The Forest Conservation Targeting Tool maps areas that will have the highest (red) to lowest (blue) return on conservation investment, as defined by the user’s particular budget and goals.
An Interview with Allen Blackman
Researchers at RFF are developing a free, Web-based interactive decision tool to help policymakers in Mexico, Central America, and the Dominican Republic decide where to invest scarce forest conservation resources. The tool uses rich spatial data on deforestation risk, forest ecosystem services, and the cost of conservation to map trade-offs in conservation investments.
During the past two years, a prototype has been used by The Nature Conservancy to help target conservation investments for the US Agency for International Development’s $29 million program, Mexico Reducing Emissions from Deforestation and Degradation (MREDD). RFF Thomas Klutznick Senior Fellow and project director Allen Blackman recently talked with Resources about how the tool empowers conservation decisionmakers.
RESOURCES: What was the impetus for developing the Forest Conservation Targeting Tool?
ALLEN BLACKMAN: Deforestation and degradation continue to be severe problems in developing countries. They cause all kinds of local and global environmental problems, from soil erosion and flooding to biodiversity loss and climate change. But resources available to address those problems are scarce. That means it is critically important that the resources we devote to forest conservation have the biggest bang for the buck possible.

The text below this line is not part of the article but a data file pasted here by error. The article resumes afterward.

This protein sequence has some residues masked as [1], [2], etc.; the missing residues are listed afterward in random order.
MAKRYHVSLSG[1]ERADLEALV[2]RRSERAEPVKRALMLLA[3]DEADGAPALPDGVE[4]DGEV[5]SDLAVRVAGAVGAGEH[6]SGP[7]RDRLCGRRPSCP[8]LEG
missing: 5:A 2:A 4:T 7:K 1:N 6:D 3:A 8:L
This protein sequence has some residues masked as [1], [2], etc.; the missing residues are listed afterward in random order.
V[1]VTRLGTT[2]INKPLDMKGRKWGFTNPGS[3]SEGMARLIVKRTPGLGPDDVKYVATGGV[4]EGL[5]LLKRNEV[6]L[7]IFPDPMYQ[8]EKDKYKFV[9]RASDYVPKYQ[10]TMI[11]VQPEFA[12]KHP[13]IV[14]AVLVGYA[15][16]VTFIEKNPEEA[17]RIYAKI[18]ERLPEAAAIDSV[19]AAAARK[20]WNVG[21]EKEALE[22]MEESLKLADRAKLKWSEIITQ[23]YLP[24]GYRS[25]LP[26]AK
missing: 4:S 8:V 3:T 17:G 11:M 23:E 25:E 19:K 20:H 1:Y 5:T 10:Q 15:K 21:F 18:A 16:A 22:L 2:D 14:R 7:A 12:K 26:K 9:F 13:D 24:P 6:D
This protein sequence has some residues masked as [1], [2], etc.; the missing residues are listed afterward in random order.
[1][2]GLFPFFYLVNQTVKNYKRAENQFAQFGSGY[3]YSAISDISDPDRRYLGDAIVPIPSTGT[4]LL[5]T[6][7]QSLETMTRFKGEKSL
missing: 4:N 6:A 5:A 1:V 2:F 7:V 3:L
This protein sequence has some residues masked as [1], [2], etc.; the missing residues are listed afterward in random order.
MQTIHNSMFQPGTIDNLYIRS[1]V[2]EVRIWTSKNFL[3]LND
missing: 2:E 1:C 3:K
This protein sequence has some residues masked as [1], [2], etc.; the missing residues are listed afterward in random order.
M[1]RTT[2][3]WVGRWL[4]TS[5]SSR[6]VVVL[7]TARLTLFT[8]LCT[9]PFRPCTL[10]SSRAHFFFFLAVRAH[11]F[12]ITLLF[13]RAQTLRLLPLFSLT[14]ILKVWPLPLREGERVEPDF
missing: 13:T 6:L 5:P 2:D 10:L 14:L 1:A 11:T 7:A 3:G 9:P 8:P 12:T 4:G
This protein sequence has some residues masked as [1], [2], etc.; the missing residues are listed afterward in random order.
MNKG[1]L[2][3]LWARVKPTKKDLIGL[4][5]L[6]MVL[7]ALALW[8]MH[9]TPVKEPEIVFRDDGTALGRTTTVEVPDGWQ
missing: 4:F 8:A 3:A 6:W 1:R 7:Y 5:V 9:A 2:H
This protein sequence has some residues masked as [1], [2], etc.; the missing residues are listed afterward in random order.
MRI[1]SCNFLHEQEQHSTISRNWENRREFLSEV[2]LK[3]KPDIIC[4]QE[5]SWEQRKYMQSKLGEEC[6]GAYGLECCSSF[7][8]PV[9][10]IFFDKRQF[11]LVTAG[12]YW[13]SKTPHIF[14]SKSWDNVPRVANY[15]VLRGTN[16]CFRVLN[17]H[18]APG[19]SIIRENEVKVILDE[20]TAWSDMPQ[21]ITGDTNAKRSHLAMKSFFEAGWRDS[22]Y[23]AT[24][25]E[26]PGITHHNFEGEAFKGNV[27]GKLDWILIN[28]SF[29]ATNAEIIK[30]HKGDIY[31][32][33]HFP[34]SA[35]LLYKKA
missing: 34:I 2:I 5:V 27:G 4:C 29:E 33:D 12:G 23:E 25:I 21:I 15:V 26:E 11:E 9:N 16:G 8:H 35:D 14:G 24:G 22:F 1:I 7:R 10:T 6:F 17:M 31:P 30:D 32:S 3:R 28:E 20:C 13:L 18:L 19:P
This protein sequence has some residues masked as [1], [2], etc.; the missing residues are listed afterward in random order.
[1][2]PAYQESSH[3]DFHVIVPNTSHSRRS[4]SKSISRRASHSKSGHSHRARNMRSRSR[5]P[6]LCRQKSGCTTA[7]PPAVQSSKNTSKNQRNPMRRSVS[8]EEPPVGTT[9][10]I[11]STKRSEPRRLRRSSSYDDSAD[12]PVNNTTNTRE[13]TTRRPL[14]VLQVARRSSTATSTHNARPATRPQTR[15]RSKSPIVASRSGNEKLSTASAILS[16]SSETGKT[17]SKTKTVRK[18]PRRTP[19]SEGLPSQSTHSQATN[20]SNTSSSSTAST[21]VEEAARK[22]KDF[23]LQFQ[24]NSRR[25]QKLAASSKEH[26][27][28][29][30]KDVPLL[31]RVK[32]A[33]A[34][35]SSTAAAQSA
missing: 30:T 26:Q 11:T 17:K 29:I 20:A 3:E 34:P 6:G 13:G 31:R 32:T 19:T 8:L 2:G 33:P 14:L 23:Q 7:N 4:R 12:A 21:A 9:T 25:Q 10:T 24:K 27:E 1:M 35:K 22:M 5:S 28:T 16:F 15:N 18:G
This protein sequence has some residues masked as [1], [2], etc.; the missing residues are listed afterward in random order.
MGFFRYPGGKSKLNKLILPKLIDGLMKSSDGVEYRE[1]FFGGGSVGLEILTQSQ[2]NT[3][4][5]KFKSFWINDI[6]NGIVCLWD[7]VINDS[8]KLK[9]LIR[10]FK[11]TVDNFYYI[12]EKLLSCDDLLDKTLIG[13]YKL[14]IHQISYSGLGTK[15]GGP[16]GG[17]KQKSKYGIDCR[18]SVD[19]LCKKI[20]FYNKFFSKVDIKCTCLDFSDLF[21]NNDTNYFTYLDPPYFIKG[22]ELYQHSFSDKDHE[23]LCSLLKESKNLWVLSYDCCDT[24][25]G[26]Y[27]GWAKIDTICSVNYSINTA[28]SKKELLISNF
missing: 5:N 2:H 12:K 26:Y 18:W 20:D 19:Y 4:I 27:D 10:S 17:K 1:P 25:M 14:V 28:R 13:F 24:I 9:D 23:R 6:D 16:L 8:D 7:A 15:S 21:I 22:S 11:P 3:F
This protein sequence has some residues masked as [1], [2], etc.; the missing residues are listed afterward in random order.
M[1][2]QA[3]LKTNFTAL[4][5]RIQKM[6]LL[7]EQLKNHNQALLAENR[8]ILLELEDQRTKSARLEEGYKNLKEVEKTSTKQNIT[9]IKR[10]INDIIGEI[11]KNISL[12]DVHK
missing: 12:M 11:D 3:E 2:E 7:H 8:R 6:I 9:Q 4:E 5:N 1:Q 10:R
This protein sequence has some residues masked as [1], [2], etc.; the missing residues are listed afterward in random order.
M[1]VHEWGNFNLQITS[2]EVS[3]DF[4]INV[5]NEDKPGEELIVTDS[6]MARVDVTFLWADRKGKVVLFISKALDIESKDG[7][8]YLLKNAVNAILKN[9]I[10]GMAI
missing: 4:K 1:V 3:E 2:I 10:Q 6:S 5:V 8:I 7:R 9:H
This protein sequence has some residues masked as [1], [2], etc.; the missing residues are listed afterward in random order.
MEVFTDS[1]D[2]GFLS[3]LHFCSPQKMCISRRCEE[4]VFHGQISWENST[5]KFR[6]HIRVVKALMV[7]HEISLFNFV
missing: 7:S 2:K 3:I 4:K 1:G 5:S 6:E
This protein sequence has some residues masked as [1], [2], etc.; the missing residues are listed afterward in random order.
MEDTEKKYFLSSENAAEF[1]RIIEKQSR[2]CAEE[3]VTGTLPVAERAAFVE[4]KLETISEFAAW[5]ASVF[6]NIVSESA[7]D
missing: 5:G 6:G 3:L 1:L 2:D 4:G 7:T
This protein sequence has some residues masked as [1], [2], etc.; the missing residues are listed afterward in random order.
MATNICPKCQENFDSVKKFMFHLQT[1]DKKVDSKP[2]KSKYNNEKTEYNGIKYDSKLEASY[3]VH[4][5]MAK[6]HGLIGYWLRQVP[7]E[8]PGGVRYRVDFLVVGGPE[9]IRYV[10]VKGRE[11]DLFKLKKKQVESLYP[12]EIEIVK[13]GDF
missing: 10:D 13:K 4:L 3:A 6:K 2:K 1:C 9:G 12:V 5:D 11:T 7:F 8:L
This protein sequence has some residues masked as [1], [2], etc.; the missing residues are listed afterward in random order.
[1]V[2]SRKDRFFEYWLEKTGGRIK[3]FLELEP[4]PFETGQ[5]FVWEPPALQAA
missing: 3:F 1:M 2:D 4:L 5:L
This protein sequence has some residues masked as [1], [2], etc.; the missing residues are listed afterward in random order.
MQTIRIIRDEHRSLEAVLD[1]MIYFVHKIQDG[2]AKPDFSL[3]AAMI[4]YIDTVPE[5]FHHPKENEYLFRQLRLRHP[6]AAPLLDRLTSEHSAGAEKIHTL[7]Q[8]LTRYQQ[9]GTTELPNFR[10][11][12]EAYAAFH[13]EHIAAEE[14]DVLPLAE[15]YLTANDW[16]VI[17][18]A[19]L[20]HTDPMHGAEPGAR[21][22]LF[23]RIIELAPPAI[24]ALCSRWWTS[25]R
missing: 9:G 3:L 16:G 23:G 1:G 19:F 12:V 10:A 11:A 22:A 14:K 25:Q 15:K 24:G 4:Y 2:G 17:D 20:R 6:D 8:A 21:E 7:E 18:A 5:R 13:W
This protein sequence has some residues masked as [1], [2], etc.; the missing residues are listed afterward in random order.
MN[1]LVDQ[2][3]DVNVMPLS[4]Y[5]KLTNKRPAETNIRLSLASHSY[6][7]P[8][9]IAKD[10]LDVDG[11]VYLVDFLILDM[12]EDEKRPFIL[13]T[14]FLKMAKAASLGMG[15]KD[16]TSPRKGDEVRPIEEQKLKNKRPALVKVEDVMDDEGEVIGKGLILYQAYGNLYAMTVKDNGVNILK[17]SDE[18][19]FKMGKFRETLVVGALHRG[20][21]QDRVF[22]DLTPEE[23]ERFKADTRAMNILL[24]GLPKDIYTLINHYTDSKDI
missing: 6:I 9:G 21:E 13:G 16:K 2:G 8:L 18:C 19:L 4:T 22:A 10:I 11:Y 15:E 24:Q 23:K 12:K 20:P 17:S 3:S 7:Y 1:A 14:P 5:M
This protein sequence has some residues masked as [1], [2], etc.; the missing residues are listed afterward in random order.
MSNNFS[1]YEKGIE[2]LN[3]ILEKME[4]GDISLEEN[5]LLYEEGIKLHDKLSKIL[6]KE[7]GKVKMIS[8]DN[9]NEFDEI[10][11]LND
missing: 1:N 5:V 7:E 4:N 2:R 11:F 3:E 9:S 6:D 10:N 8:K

Juha Siikamäki [RFF associate research director and senior fellow] and I conceived of the Forest Conservation Targeting Tool to do that. The goal is to help decisionmakers choose locations where conservation has the greatest payoff. Building the tool has been a team effort, and I think Juha and I have put together a really good one. RFF Research Assistant Len Goff is responsible for programming the model, and it looks good and works well because of him. Jessica Chu is our geographical information systems expert. We’ve just hired a post-doc named Joe Maher who will play a big role over the next couple of years. And Matt Hansen and Peter Potopov at the University of Maryland are creating our forest loss data using satellite images.
The targeting tool is actually one of two forest conservation decision tools we’re developing as part of a larger project funded by the National Aeronautics and Space Administration’s SERVIR program and the Moore Foundation. While the targeting tool can be used to plan future conservation investment, the other tool is for evaluating the effectiveness of specific policies, such as protected areas and payments for ecosystems, that already are in use.
Looking ahead, we hope to combine these two approaches. We want to enable policymakers to get answers to questions such as, “Where are payments for ecosystem services likely to be particularly effective?” and “Where are protected areas likely to work best?”